Most importantly, the presence of TMPRSS2 in several tissues lungs, heart, and kidneys in particular has been acknowledged in literature. Recently, co-expression of ACE2 and TMPRSS2 genes have been demonstrated in podocytes.[6] This evidently explains the extra-respiratory manifestations observed in COVID-19 like AKI or laboratory results of raised serum creatinine. In addition to that, endo-thelial cells of microvasculature also possess TMPRSS2 which can cause endothelial injury or dysfunction and may subsequently precipitate glomerular injury and chronic complications of COVID-19.[7] Of late, a study from Italy linked TMPRSS2 variants and expression levels with COVID-19 severity.[5] Moreover, TMPRSS2 involvement in prostate cancer also suggest its strong relationship with gender-specific difference in COVID-19.[8] It is, therefore, quite reasonable to hypothesize that besides gender differences to develop COVID-19 and AKI due to SARS-CoV-2 invasion of podocytes through the presence of TMPRSS2, male individuals with existent comorbidities might have severe form of COVID-19 owing to TMPRSS2-triggered lung and kidney damage. Perhaps molecular studies would be of significance in emphasizing the gender differences, if any, of COVID-19-related AKI.

Conflict of interest: None declared.



 
   References Top

1.
Zhou P, Yang XL, Wang XG, et al. A pneumonia outbreak associated with a new coronavirus of probable bat origin. Nature 2020;579:270-3.  Back to cited text no. 1
    
2.
Hoffmann M, Kleine-Weber H, Schroeder S, et al. SARS-CoV-2 cell entry depends on ACE2 and TMPRSS2 and is blocked by a clinically proven protease inhibitor. Cell 2020;181:271-80.  Back to cited text no. 2
    
3.
Hofmann H, Pyrc K, van der Hoek L, Geier M, Berkhout B, Pöhlmann S. Human coronavirus NL63 employs the severe acute respiratory syndrome coronavirus receptor for cellular entry. Proc Natl Acad Sci 2005;102:7988-93.  Back to cited text no. 3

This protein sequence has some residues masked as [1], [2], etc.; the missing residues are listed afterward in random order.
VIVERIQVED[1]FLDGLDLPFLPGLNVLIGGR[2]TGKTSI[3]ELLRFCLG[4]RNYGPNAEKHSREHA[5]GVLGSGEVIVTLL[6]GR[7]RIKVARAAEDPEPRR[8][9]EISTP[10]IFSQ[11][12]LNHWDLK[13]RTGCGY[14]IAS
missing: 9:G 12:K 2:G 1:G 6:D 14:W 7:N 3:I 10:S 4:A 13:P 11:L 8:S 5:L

4.
Cheng Z, Zhou J, To KK, et al. Identification of TMPRSS2 as a susceptibility gene for severe 2009 pandemic A(H1N1) influenza and A(H7N9) influenza. J Infect Dis 2015;212: 1214-21.  Back to cited text no. 4
    
5.
Asselta R, Paraboschi EM, Mantovani A, Duga S. ACE2 and TMPRSS2 variants and expression as candidates to sex and country differences in COVID-19 severity in Italy. Aging (Albany NY) 2020;12:10087-98.  Back to cited text no. 5
    
6.
Pan XW, Xu D, Zhang H, Zhou W, Wang LH, Cui XG. Identification of a potential mechanism of acute kidney injury during the COVID-19 outbreak: A study based on single-cell transcriptome analysis. Intensive Care Med 2020;46:1114-6.  Back to cited text no. 6
    
7.
Varga Z, Flammer AJ, Steiger P, et al. Endothelial cell infection and endotheliitis in COVID-19. Lancet 2020;395:1417-8.  Back to cited text no. 7
    
8.
Stopsack KH, Mucci LA, Antonarakis ES, Nelson PS, Kantoff PW. TMPRSS2 and COVID-19: Serendipity or opportunity for intervention? Cancer Discov 2020;10:779-82.  Back to cited text no. 8
    

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Correspondence Address:
Abeer Ageel Alenazi
Mylan Pharmaceutical Company, Riyadh
Saudi Arabia
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DOI: 10.4103/1319-2442.308368